A Promise of a Future
We spend a great deal of our time, especially in the church, trying to protect our past. We worry about old things being "done away" with. Certainly, we want to honor tradition and keep things of value to us as long as we can. However, sometimes our fear of losing something robs us of our enjoyment of them.
Most of us have seen people with new furniture, cars or clothes who choose not to use them much or at all because they are afraid of wearing them out. The fear is not only about the possible loss of new things or familiar possessions, but that they won't be new again. A similar situation exists in our personal relationships with loved ones.
Life is an ongoing process. It started before our birth and it will continue after we pass. In a word, life is eternal. But sometimes we become so attached to the present that we began to fear the future. It is understandable that we would like to stop life at its most pleasant moment, to cherish that time and live the happiness forever. Most brides and grooms would like to constantly experience the excitement of their wedding day, but the reality is that life must go on and there is a need to find new excitement in the routines of daily living. The purpose of life is not to hold on to a moment but move forward into the promises of the future. There is a danger in the natural desire to hold on to a pleasant enjoyable time and let it distort our vision for the future.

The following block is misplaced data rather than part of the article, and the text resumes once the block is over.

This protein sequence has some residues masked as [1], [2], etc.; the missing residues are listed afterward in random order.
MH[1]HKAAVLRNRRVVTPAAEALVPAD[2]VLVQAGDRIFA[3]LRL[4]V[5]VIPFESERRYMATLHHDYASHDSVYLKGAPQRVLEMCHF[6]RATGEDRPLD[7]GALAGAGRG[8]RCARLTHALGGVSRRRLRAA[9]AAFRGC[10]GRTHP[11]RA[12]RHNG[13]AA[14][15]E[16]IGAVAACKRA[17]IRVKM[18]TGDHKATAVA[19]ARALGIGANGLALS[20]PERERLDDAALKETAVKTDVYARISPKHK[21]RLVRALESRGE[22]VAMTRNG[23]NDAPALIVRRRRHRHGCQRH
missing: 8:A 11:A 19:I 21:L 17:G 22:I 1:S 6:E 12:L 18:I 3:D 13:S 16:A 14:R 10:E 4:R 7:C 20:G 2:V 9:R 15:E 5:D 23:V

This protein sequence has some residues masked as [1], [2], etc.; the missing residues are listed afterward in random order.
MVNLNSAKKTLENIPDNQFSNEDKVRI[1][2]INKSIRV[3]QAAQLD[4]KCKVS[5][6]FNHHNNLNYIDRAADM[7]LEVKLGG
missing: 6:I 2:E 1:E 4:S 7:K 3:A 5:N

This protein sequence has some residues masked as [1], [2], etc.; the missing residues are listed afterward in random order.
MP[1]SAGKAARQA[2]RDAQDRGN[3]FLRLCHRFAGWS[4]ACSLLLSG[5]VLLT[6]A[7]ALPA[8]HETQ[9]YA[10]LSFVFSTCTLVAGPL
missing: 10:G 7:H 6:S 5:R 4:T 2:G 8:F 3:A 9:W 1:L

Life is intended to be lived. It is a training and learning experience which prepared us for a better life - a plan which calls for all things to be "done away with" so that all can become new. If we fail to understand this basic promise, then today's happiness can truly become tomorrows burden. That is what happens when parents become overprotective and try to spare the child the experiences of life for fear that it will rob them of the child. It also happens when we let the death of a loved one, or fear of it, make us bitter toward life.
The gift of love runs deep, just as God intended. It is one of the few things that last beyond this mortal existence. It is eternal, like life itself. Little wonder then that we cling to cherished moments and saddened at the loss of those we love. But that should only be a temporary sorrow, softened with the understanding that love and family relationships are only as permanent as we want them to be.
Much remains to learn about the life to come; but of this we can be sure - it will come and with it the promise of the future.